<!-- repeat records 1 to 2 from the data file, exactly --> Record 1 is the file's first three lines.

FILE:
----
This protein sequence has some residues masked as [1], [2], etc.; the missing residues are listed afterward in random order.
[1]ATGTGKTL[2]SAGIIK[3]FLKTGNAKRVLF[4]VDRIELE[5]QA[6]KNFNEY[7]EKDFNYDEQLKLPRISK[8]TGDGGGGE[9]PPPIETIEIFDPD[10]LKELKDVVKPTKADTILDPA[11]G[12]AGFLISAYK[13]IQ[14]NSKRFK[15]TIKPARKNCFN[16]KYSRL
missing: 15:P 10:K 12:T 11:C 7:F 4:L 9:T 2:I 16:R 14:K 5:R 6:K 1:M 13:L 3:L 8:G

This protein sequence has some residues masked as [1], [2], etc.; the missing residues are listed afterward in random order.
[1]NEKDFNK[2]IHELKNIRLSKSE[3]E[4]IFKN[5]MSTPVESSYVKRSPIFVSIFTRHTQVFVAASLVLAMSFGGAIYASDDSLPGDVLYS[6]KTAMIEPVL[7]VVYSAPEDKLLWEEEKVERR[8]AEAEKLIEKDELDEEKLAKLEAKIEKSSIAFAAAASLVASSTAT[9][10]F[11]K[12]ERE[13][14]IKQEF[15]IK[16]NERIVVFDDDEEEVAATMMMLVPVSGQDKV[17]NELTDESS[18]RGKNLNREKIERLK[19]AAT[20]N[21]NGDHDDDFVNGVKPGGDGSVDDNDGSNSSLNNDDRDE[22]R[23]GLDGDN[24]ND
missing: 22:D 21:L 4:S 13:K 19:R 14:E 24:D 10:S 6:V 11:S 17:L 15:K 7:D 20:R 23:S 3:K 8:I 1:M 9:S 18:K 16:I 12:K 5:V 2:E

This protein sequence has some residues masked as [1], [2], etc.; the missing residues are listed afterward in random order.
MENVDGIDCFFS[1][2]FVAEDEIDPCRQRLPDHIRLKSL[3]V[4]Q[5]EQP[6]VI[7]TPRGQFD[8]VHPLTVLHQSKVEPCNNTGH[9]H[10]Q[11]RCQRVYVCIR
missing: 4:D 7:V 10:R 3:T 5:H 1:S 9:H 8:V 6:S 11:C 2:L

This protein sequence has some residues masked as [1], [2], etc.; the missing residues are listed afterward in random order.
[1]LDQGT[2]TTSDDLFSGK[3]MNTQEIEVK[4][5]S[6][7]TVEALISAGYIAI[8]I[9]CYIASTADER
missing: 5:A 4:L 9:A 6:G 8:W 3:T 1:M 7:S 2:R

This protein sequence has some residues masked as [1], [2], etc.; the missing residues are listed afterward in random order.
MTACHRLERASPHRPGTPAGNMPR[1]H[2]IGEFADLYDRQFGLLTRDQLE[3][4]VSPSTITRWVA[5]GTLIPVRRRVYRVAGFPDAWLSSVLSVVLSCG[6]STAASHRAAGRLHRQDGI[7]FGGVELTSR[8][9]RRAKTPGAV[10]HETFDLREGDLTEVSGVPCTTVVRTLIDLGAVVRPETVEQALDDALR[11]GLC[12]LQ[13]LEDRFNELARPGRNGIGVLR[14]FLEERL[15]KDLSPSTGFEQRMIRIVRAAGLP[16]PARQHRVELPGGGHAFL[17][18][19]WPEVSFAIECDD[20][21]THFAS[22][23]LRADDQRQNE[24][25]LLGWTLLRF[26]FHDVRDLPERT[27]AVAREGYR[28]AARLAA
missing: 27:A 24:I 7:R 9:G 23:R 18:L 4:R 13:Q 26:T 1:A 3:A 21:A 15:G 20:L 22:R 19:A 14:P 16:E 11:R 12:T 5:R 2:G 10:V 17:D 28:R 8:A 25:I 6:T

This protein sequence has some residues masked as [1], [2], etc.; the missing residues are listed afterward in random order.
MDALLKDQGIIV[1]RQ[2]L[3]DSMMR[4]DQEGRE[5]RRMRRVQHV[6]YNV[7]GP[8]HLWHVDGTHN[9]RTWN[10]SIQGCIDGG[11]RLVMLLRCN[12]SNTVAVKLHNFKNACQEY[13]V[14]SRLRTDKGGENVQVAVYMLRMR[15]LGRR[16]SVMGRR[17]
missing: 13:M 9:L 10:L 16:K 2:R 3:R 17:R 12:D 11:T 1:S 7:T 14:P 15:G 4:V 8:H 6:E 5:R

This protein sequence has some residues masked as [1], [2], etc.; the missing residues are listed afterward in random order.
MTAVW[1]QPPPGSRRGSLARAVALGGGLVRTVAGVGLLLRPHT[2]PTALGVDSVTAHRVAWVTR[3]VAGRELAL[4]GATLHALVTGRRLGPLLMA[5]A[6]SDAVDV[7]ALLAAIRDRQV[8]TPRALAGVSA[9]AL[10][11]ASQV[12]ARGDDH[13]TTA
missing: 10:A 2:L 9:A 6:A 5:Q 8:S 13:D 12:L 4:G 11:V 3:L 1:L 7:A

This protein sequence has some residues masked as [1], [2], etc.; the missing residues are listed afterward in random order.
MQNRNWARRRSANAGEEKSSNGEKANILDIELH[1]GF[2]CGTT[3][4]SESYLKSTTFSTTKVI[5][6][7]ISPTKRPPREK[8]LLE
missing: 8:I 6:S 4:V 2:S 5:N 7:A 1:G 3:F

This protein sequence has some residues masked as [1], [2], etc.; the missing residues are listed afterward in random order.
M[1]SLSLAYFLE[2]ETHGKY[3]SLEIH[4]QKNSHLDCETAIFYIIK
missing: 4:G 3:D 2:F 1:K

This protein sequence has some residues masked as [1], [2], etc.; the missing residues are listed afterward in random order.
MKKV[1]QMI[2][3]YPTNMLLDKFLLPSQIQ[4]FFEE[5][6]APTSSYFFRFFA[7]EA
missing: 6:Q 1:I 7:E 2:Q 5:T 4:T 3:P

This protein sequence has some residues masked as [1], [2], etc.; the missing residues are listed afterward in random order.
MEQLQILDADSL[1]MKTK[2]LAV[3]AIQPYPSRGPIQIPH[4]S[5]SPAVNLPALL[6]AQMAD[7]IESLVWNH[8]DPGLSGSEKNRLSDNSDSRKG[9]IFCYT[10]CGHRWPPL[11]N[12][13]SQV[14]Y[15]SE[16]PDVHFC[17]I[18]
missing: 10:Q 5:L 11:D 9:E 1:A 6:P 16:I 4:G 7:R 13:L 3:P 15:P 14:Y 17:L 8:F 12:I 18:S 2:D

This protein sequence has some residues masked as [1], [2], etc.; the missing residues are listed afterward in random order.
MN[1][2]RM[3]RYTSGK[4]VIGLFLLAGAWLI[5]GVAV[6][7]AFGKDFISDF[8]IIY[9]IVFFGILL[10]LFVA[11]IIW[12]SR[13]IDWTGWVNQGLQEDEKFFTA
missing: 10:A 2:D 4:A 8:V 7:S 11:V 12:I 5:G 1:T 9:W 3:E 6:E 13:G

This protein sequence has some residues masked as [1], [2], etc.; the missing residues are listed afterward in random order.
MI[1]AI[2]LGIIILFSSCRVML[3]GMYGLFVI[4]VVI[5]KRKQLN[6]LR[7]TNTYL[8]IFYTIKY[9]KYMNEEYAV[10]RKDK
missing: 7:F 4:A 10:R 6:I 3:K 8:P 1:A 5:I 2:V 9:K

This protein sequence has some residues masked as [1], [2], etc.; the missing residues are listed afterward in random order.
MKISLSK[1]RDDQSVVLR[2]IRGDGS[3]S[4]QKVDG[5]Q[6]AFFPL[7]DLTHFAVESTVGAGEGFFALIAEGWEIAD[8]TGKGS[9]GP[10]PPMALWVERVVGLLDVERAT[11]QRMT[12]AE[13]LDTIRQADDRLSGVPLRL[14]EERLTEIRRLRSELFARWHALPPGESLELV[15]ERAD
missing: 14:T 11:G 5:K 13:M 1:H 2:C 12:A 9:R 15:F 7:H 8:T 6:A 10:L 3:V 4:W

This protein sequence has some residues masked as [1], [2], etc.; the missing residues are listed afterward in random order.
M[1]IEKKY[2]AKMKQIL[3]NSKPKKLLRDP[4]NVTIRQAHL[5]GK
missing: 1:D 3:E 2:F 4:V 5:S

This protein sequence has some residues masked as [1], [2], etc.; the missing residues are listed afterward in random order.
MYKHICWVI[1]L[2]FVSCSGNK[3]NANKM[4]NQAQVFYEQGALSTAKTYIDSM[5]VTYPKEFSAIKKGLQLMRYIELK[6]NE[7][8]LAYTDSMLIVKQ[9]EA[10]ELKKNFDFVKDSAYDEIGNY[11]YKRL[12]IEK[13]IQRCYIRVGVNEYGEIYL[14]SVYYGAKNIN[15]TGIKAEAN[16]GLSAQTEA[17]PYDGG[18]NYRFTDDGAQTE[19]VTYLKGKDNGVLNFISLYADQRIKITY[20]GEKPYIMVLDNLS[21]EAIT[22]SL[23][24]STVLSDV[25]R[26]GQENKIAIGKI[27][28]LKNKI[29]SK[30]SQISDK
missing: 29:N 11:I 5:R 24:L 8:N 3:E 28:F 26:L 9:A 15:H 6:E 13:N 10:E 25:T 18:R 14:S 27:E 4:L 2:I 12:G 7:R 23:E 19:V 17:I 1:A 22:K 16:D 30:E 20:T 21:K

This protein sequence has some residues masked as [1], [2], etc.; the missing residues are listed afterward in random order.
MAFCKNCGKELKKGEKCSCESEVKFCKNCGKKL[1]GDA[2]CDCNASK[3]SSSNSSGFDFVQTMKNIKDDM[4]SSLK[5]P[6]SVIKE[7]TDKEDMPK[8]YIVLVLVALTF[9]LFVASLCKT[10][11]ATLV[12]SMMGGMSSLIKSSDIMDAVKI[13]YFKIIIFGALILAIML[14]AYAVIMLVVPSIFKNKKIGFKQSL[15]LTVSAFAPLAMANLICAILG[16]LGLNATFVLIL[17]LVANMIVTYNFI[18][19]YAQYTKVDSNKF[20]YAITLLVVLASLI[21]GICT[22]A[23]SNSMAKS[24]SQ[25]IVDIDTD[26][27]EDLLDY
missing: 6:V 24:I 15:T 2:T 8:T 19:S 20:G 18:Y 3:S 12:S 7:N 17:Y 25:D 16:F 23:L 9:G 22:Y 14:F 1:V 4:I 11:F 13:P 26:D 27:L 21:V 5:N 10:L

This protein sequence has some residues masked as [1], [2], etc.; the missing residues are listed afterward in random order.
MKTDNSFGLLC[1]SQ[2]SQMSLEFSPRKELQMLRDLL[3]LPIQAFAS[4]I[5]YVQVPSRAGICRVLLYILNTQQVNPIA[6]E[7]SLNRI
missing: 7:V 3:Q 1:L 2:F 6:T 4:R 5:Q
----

This protein sequence has some residues masked as [1], [2], etc.; the missing residues are listed afterward in random order.
[1]ATGTGKTL[2]SAGIIK[3]FLKTGNAKRVLF[4]VDRIELE[5]QA[6]KNFNEY[7]EKDFNYDEQLKLPRISK[8]TGDGGGGE[9]PPPIETIEIFDPD[10]LKELKDVVKPTKADTILDPA[11]G[12]AGFLISAYK[13]IQ[14]NSKRFK[15]TIKPARKNCFN[16]KYSRL
missing: 15:P 10:K 12:T 11:C 7:F 4:L 9:T 2:I 16:R 14:K 5:R 6:K 1:M 13:L 3:L 8:G

This protein sequence has some residues masked as [1], [2], etc.; the missing residues are listed afterward in random order.
[1]NEKDFNK[2]IHELKNIRLSKSE[3]E[4]IFKN[5]MSTPVESSYVKRSPIFVSIFTRHTQVFVAASLVLAMSFGGAIYASDDSLPGDVLYS[6]KTAMIEPVL[7]VVYSAPEDKLLWEEEKVERR[8]AEAEKLIEKDELDEEKLAKLEAKIEKSSIAFAAAASLVASSTAT[9][10]F[11]K[12]ERE[13][14]IKQEF[15]IK[16]NERIVVFDDDEEEVAATMMMLVPVSGQDKV[17]NELTDESS[18]RGKNLNREKIERLK[19]AAT[20]N[21]NGDHDDDFVNGVKPGGDGSVDDNDGSNSSLNNDDRDE[22]R[23]GLDGDN[24]ND
missing: 22:D 21:L 4:S 13:K 19:R 14:E 24:D 10:S 6:V 11:S 17:L 15:K 7:D 20:R 23:S 3:K 8:I 1:M 9:S 18:K 16:I 12:K 5:V 2:E